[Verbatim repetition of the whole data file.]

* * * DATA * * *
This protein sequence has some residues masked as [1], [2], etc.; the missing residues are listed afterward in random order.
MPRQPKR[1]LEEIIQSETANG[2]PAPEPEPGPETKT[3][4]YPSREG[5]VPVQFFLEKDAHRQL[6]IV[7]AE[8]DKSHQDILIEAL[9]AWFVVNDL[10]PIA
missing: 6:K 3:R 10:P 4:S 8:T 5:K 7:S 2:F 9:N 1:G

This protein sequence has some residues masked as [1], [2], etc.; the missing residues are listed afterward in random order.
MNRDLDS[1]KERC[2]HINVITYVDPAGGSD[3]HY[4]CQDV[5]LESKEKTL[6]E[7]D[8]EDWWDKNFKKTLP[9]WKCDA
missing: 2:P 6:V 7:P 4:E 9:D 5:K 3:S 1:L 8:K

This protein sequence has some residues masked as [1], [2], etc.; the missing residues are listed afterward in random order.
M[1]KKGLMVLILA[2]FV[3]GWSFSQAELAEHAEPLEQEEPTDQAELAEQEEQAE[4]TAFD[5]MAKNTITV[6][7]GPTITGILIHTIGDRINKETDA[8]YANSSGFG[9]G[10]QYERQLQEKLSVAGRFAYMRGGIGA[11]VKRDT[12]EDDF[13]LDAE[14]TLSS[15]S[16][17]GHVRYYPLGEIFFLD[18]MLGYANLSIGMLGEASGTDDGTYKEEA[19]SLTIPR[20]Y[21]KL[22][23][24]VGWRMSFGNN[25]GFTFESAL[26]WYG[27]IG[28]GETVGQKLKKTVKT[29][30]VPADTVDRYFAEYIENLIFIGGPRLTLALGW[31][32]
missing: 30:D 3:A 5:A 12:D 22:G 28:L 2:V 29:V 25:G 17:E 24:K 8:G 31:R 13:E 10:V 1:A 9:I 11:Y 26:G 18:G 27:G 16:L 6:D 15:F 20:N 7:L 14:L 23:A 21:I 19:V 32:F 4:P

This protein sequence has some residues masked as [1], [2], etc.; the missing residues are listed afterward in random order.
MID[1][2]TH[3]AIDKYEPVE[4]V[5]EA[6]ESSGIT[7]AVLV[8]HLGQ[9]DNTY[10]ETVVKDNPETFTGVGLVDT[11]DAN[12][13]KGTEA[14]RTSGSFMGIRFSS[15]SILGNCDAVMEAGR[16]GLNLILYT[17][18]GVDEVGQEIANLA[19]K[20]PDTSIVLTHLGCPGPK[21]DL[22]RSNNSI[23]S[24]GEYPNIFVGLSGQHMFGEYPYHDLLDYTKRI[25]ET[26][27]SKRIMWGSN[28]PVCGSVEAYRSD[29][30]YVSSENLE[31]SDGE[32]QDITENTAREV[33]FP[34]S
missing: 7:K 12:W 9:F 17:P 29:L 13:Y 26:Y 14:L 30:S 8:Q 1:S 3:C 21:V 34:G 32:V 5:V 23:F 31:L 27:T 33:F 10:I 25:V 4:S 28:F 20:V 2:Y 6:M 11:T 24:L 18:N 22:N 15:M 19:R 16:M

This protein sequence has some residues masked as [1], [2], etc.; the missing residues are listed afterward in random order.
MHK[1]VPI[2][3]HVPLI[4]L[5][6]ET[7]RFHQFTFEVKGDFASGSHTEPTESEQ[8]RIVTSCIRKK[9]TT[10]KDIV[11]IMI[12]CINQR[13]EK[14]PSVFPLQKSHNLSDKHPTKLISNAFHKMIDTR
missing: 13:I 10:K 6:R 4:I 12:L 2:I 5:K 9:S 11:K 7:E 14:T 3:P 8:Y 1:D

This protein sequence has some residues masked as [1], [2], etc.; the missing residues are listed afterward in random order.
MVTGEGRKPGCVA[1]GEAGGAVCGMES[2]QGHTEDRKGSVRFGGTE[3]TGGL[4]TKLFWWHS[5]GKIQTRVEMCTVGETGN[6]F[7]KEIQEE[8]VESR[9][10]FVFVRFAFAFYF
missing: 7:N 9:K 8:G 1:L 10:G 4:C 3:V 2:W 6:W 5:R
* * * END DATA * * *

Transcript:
This protein sequence has some residues masked as [1], [2], etc.; the missing residues are listed afterward in random order.
MPRQPKR[1]LEEIIQSETANG[2]PAPEPEPGPETKT[3][4]YPSREG[5]VPVQFFLEKDAHRQL[6]IV[7]AE[8]DKSHQDILIEAL[9]AWFVVNDL[10]PIA
missing: 6:K 3:R 10:P 4:S 8:T 5:K 7:S 2:F 9:N 1:G

This protein sequence has some residues masked as [1], [2], etc.; the missing residues are listed afterward in random order.
MNRDLDS[1]KERC[2]HINVITYVDPAGGSD[3]HY[4]CQDV[5]LESKEKTL[6]E[7]D[8]EDWWDKNFKKTLP[9]WKCDA
missing: 2:P 6:V 7:P 4:E 9:D 5:K 3:S 1:L 8:K

This protein sequence has some residues masked as [1], [2], etc.; the missing residues are listed afterward in random order.
M[1]KKGLMVLILA[2]FV[3]GWSFSQAELAEHAEPLEQEEPTDQAELAEQEEQAE[4]TAFD[5]MAKNTITV[6][7]GPTITGILIHTIGDRINKETDA[8]YANSSGFG[9]G[10]QYERQLQEKLSVAGRFAYMRGGIGA[11]VKRDT[12]EDDF[13]LDAE[14]TLSS[15]S[16][17]GHVRYYPLGEIFFLD[18]MLGYANLSIGMLGEASGTDDGTYKEEA[19]SLTIPR[20]Y[21]KL[22][23][24]VGWRMSFGNN[25]GFTFESAL[26]WYG[27]IG[28]GETVGQKLKKTVKT[29][30]VPADTVDRYFAEYIENLIFIGGPRLTLALGW[31][32]
missing: 30:D 3:A 5:A 12:D 22:G 28:L 2:V 29:V 25:G 17:E 24:K 8:G 31:R 13:E 10:V 1:A 9:I 11:Y 26:G 18:G 27:G 16:L 6:D 15:F 20:N 7:L 14:L 23:A 21:I 19:V 32:F 4:P

This protein sequence has some residues masked as [1], [2], etc.; the missing residues are listed afterward in random order.
MID[1][2]TH[3]AIDKYEPVE[4]V[5]EA[6]ESSGIT[7]AVLV[8]HLGQ[9]DNTY[10]ETVVKDNPETFTGVGLVDT[11]DAN[12][13]KGTEA[14]RTSGSFMGIRFSS[15]SILGNCDAVMEAGR[16]GLNLILYT[17][18]GVDEVGQEIANLA[19]K[20]PDTSIVLTHLGCPGPK[21]DL[22]RSNNSI[23]S[24]GEYPNIFVGLSGQHMFGEYPYHDLLDYTKRI[25]ET[26][27]SKRIMWGSN[28]PVCGSVEAYRSD[29][30]YVSSENLE[31]SDGE[32]QDITENTAREV[33]FP[34]S
missing: 7:K 12:W 9:F 17:P 29:L 13:Y 26:Y 14:L 30:S 8:Q 1:S 3:C 21:V 34:G 32:V 5:V 23:F 31:L 27:T 33:F 10:I 25:V 4:S 28:F 20:V 2:Y 6:M 11:T 24:L 18:N 22:N 15:M 19:R 16:M

This protein sequence has some residues masked as [1], [2], etc.; the missing residues are listed afterward in random order.
MHK[1]VPI[2][3]HVPLI[4]L[5][6]ET[7]RFHQFTFEVKGDFASGSHTEPTESEQ[8]RIVTSCIRKK[9]TT[10]KDIV[11]IMI[12]CINQR[13]EK[14]PSVFPLQKSHNLSDKHPTKLISNAFHKMIDTR
missing: 13:I 10:K 6:R 4:I 12:L 2:I 5:K 9:S 11:K 7:E 14:T 3:P 8:Y 1:D

This protein sequence has some residues masked as [1], [2], etc.; the missing residues are listed afterward in random order.
MVTGEGRKPGCVA[1]GEAGGAVCGMES[2]QGHTEDRKGSVRFGGTE[3]TGGL[4]TKLFWWHS[5]GKIQTRVEMCTVGETGN[6]F[7]KEIQEE[8]VESR[9][10]FVFVRFAFAFYF
missing: 7:N 9:K 8:G 1:L 10:G 4:C 3:V 2:W 6:W 5:R